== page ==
In order to prove the correctness of this rule, and also to show more clearly the various details, refer to the illustration in SectionSection 144 and 145, and assume that, instead of this property being sold as a whole, it was subdivided into 5,000 lots or tracts which were sold on time, the sales being completed as before in five periods, and the payments made regularly and deeds issued as the respective contracts were paid up, as shown in column "X" of the following tabulated statement. In order to apply a double test, assume as a second hypothesis that - with the same sales and the same collections - payments were made with great irregularity and that some purchasers paid in advance and obtained their deeds, while others fell in arrears to such an extent that their payments were almost negligible. These figures are placed in column "Y."

The tract being divided into 5,000 lots and costing $60,000, the average cost price is $12 per lot; and the total selling price being $180,000, the average selling price is $36 per lot, yielding a profit of $24 a lot.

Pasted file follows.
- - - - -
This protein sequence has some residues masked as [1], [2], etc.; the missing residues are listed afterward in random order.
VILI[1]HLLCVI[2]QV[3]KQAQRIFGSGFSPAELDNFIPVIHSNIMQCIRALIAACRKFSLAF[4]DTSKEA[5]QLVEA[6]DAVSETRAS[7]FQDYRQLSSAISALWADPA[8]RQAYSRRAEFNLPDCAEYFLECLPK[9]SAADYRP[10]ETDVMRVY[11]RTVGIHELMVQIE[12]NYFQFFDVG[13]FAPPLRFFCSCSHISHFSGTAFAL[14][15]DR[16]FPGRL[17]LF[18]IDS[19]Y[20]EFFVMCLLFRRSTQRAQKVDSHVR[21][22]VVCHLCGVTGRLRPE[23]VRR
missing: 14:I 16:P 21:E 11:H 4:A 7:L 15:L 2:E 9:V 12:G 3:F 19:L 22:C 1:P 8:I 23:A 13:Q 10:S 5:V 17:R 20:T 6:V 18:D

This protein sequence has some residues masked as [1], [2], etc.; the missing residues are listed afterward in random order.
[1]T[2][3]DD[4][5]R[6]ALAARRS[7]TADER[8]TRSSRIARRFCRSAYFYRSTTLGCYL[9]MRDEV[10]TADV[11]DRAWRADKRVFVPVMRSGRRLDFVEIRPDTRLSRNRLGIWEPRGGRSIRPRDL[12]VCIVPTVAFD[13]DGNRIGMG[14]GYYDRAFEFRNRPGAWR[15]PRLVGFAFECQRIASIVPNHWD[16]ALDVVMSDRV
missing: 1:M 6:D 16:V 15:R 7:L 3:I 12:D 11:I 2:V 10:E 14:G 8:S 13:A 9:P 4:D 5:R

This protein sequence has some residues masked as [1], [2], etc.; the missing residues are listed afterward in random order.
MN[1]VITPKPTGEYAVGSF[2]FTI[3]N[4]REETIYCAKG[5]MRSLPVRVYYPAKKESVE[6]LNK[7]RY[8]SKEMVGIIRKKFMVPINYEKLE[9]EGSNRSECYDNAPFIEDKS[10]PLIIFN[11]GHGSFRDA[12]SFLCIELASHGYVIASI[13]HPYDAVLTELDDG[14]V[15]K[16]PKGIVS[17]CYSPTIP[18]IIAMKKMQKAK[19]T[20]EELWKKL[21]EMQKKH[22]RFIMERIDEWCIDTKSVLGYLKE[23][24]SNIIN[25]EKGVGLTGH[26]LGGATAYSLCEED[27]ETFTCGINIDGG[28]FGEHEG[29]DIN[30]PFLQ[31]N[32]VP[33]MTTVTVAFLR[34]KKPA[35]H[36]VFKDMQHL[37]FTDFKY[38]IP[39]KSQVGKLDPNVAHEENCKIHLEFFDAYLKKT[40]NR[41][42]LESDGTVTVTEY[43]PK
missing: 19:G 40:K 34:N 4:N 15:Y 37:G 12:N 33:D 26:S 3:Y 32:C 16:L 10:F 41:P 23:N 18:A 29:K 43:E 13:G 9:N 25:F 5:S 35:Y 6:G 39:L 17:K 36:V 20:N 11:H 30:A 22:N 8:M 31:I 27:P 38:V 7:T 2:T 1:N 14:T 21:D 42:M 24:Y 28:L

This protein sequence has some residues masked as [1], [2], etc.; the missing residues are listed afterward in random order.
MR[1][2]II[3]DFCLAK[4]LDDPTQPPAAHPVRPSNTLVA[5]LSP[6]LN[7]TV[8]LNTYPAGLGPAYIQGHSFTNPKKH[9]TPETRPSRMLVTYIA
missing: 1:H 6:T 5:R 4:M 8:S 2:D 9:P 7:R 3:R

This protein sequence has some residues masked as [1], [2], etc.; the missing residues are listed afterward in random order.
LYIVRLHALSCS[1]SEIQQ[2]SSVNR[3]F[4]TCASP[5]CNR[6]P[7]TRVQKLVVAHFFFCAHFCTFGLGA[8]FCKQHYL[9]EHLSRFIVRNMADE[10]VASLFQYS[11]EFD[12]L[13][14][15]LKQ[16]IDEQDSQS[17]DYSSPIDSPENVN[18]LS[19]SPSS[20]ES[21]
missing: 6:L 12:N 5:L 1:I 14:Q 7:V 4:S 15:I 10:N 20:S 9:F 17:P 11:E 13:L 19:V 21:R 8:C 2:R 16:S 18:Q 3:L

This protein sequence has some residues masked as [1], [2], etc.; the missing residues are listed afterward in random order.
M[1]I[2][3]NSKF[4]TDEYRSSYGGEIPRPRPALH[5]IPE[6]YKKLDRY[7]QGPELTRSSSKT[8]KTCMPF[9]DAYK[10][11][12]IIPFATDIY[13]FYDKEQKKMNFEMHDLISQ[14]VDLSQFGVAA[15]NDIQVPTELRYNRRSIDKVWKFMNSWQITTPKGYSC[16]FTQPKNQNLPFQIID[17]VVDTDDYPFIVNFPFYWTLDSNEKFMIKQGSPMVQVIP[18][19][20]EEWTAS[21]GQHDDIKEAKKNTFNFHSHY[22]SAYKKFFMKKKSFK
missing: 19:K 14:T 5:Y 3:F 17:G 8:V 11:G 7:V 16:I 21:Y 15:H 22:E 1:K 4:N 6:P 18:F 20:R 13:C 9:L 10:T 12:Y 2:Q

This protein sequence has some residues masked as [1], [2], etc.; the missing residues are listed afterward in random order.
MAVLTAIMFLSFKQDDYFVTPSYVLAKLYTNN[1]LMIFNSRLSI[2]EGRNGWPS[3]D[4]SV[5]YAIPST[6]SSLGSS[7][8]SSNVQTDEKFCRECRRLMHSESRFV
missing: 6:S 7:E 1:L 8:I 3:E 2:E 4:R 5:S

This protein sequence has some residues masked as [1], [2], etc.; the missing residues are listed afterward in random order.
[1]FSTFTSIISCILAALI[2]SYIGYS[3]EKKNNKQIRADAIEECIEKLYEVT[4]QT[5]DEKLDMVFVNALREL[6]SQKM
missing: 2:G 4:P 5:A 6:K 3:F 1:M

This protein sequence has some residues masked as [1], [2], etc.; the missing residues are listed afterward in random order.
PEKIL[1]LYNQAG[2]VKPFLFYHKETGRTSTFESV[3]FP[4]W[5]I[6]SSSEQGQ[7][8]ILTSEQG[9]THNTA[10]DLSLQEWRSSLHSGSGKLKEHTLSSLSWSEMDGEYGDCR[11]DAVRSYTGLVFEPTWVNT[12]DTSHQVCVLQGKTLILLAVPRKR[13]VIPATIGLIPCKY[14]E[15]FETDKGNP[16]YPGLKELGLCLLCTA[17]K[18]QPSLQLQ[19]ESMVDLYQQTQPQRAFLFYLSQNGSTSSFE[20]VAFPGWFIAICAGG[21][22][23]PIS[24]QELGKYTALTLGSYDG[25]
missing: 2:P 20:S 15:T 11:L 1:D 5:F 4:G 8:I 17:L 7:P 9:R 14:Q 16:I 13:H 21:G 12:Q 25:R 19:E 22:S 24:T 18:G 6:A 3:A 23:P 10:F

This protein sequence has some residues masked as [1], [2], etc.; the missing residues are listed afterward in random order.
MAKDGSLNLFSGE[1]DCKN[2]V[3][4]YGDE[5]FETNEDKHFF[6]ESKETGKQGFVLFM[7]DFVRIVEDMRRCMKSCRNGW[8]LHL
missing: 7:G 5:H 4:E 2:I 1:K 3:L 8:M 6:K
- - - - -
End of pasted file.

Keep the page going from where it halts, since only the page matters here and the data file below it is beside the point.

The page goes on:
Lots Sold

Collections

No. of Contracts

Paid in Full and

Deeds Given

"X"

"y"

First period...............................

2,000

$24,000

0

650

Second "..........................

1,250

30,000

0

800

Third "..............................

1,250

36,000

0

1,000

Fourth ".........................

500

42,O00

2,500

1,200

Fifth " ..........................

.....

48,000

2,500

1,350

Total...........................

5,000

$180,000

5,000

5,000

In the following examples, the balances are worked out in detail from the tabular statement just given, in order to show exactly how these balances are arrived at. The different letters used have the following significance:

(a) is the balance appearing on the ledger.

(b) is obtained by adding the original amounts of all open contracts as explained in Section 170.

(c) is also obtained from the sub-ledger as detailed in